UBC Theses and Dissertations
The effects of combustion chamber design on turbulence, cyclic variation and performance in an SI engine Tippett, Esther Claire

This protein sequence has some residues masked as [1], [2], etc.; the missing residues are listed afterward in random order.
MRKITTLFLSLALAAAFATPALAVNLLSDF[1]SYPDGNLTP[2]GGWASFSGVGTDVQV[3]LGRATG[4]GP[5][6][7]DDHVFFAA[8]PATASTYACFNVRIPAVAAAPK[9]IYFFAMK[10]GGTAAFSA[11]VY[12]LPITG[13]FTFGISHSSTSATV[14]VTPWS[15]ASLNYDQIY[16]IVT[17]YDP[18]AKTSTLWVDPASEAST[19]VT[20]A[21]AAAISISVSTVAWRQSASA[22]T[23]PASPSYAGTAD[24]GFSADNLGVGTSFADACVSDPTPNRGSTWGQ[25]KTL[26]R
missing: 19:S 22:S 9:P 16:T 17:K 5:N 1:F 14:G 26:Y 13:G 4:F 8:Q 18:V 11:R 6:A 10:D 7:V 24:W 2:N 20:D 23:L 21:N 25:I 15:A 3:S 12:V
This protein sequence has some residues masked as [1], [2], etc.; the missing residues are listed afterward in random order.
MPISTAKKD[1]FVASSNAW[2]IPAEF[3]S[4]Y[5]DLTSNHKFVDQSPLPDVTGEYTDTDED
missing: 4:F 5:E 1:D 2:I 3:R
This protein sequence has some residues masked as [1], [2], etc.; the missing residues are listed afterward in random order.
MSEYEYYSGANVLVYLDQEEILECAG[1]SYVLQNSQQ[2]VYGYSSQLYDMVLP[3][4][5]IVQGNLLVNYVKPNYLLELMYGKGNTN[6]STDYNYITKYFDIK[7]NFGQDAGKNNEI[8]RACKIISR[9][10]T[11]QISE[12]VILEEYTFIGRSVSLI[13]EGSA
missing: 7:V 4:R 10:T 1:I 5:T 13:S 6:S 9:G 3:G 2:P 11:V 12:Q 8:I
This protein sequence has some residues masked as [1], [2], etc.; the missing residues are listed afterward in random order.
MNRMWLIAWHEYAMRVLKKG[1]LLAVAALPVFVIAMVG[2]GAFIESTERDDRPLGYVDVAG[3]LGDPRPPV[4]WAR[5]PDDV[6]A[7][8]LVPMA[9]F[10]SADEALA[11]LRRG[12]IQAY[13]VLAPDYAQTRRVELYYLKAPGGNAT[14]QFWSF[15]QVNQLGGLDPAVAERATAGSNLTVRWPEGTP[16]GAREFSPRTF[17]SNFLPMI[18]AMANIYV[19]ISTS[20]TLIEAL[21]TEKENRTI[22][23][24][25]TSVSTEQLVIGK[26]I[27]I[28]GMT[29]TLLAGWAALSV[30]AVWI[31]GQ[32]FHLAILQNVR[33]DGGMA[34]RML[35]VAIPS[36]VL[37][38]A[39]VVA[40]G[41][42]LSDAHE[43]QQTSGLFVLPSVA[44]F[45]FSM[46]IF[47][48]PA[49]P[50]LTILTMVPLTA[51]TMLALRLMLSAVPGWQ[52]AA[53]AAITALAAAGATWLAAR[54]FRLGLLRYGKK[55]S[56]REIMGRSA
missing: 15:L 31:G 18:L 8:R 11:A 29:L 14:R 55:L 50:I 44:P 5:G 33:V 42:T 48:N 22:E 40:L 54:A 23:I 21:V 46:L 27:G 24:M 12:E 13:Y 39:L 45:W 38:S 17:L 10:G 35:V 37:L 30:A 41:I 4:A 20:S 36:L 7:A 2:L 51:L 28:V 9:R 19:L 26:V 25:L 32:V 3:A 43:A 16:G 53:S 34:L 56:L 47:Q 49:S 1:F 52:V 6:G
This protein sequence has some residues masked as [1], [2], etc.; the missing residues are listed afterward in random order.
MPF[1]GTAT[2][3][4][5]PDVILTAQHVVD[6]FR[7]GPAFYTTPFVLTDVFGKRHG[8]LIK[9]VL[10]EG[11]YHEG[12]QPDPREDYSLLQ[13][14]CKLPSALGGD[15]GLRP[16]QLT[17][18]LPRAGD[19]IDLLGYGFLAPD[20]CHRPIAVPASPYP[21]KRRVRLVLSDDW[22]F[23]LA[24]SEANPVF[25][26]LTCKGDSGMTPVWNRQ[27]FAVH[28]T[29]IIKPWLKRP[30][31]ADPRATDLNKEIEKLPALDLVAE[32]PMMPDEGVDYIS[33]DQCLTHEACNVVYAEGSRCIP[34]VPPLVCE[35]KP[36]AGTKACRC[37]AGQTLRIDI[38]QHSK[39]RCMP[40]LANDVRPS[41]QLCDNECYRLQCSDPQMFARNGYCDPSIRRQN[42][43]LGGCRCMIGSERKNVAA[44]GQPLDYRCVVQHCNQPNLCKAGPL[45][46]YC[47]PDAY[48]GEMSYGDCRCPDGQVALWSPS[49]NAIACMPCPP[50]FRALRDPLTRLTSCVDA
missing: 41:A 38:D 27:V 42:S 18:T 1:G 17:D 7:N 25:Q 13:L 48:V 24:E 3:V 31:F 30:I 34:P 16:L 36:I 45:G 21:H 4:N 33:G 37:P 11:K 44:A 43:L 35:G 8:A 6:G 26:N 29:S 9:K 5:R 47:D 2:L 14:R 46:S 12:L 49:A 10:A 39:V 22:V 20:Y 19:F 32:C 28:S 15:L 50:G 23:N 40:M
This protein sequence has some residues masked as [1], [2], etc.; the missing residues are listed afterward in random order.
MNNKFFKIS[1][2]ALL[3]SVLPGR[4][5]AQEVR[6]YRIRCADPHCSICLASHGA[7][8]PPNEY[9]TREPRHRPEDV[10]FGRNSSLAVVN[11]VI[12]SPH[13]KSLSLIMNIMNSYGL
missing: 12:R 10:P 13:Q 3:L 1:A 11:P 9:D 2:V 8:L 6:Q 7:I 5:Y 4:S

An experimental program of motored and fired tests has been undertaken on a single cylinder spark ignition engine to determine the influence of combustion chamber design on turbulence enhancement in the achievement of fast lean operation. Flow field measurements were taken using hot wire anemometry in the cylinder during motored operation. On line performance tests and in-cylinder pressure data were recorded for the operation of the engine by natural gas at lean and stoichiometric conditions over a range of speed and loads. Squish and squish jet action methods of turbulence enhancement were investigated for six configurations, using a standard bathtub cylinder head and new piston designs incorporating directed jets through a raised wall, a standard bowl-in-piston chamber and an original squish jet design piston. A non squish comparison was provided by a disc chamber. Peak Pressure and Indicated Mean Effective Pressure (IMEP), two parameters characterizing performance and cyclic variability, showed that enhanced turbulence by combustion chamber geometry is effective in improving performance at lean operation. The single jet action directed towards the spark was most effective in improving the efficiency at high speed and lean mixtures. The addition of jets to the single jet, or jet channels to the main squish action of the bowl- in-piston chamber, reduced performance and increased cyclic variability. Mass fraction burn analysis of the cylinder pressure data showed that squish action was most effective in the main burn period. Configurations with large squish area and centrally located spark produced the greatest reduction in both the initial and main burn periods. The potential for the squish jet action to improve engine drivability and increase the knock limit was exhibited in reduced coefficient of variance of IMEP and reduced ignition advance requirements. Directions for further research to exploit this potential for engines operated by alternative fuels are identified.
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